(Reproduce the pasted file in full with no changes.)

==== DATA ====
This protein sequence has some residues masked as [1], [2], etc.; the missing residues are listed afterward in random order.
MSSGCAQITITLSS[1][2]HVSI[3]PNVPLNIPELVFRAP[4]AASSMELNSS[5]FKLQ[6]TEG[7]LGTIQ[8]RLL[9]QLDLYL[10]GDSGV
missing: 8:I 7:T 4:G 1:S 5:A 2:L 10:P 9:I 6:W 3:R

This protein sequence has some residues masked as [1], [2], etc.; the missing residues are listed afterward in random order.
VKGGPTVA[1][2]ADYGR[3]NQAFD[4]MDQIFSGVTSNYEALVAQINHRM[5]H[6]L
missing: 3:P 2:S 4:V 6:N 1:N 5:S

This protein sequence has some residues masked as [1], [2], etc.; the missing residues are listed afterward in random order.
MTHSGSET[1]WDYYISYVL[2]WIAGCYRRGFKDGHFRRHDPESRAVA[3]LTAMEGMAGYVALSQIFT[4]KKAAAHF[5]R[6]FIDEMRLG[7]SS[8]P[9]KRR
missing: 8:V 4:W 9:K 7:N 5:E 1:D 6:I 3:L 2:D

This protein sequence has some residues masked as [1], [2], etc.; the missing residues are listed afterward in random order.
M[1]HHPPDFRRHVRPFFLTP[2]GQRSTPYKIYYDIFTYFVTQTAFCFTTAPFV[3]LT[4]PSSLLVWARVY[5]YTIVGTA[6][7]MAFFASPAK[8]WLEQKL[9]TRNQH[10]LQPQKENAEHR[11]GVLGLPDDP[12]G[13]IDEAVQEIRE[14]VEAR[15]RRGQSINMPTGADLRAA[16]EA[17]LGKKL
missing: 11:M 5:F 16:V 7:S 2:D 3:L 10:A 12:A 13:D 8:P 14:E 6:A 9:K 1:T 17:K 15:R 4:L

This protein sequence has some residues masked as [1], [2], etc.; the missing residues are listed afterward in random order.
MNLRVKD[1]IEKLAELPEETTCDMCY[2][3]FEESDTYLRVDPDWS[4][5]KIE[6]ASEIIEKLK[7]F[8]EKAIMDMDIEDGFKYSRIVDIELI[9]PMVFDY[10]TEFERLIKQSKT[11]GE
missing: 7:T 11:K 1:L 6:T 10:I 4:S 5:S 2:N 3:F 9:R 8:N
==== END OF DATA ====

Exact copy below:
This protein sequence has some residues masked as [1], [2], etc.; the missing residues are listed afterward in random order.
MSSGCAQITITLSS[1][2]HVSI[3]PNVPLNIPELVFRAP[4]AASSMELNSS[5]FKLQ[6]TEG[7]LGTIQ[8]RLL[9]QLDLYL[10]GDSGV
missing: 8:I 7:T 4:G 1:S 5:A 2:L 10:P 9:I 6:W 3:R

This protein sequence has some residues masked as [1], [2], etc.; the missing residues are listed afterward in random order.
VKGGPTVA[1][2]ADYGR[3]NQAFD[4]MDQIFSGVTSNYEALVAQINHRM[5]H[6]L
missing: 3:P 2:S 4:V 6:N 1:N 5:S

This protein sequence has some residues masked as [1], [2], etc.; the missing residues are listed afterward in random order.
MTHSGSET[1]WDYYISYVL[2]WIAGCYRRGFKDGHFRRHDPESRAVA[3]LTAMEGMAGYVALSQIFT[4]KKAAAHF[5]R[6]FIDEMRLG[7]SS[8]P[9]KRR
missing: 8:V 4:W 9:K 7:N 5:E 1:D 6:I 3:L 2:D

This protein sequence has some residues masked as [1], [2], etc.; the missing residues are listed afterward in random order.
M[1]HHPPDFRRHVRPFFLTP[2]GQRSTPYKIYYDIFTYFVTQTAFCFTTAPFV[3]LT[4]PSSLLVWARVY[5]YTIVGTA[6][7]MAFFASPAK[8]WLEQKL[9]TRNQH[10]LQPQKENAEHR[11]GVLGLPDDP[12]G[13]IDEAVQEIRE[14]VEAR[15]RRGQSINMPTGADLRAA[16]EA[17]LGKKL
missing: 11:M 5:F 16:V 7:S 2:D 3:L 10:A 12:A 13:D 8:P 14:E 6:A 9:K 1:T 17:K 15:R 4:L

This protein sequence has some residues masked as [1], [2], etc.; the missing residues are listed afterward in random order.
MNLRVKD[1]IEKLAELPEETTCDMCY[2][3]FEESDTYLRVDPDWS[4][5]KIE[6]ASEIIEKLK[7]F[8]EKAIMDMDIEDGFKYSRIVDIELI[9]PMVFDY[10]TEFERLIKQSKT[11]GE
missing: 7:T 11:K 1:L 6:T 10:I 4:S 5:S 2:N 3:F 9:R 8:N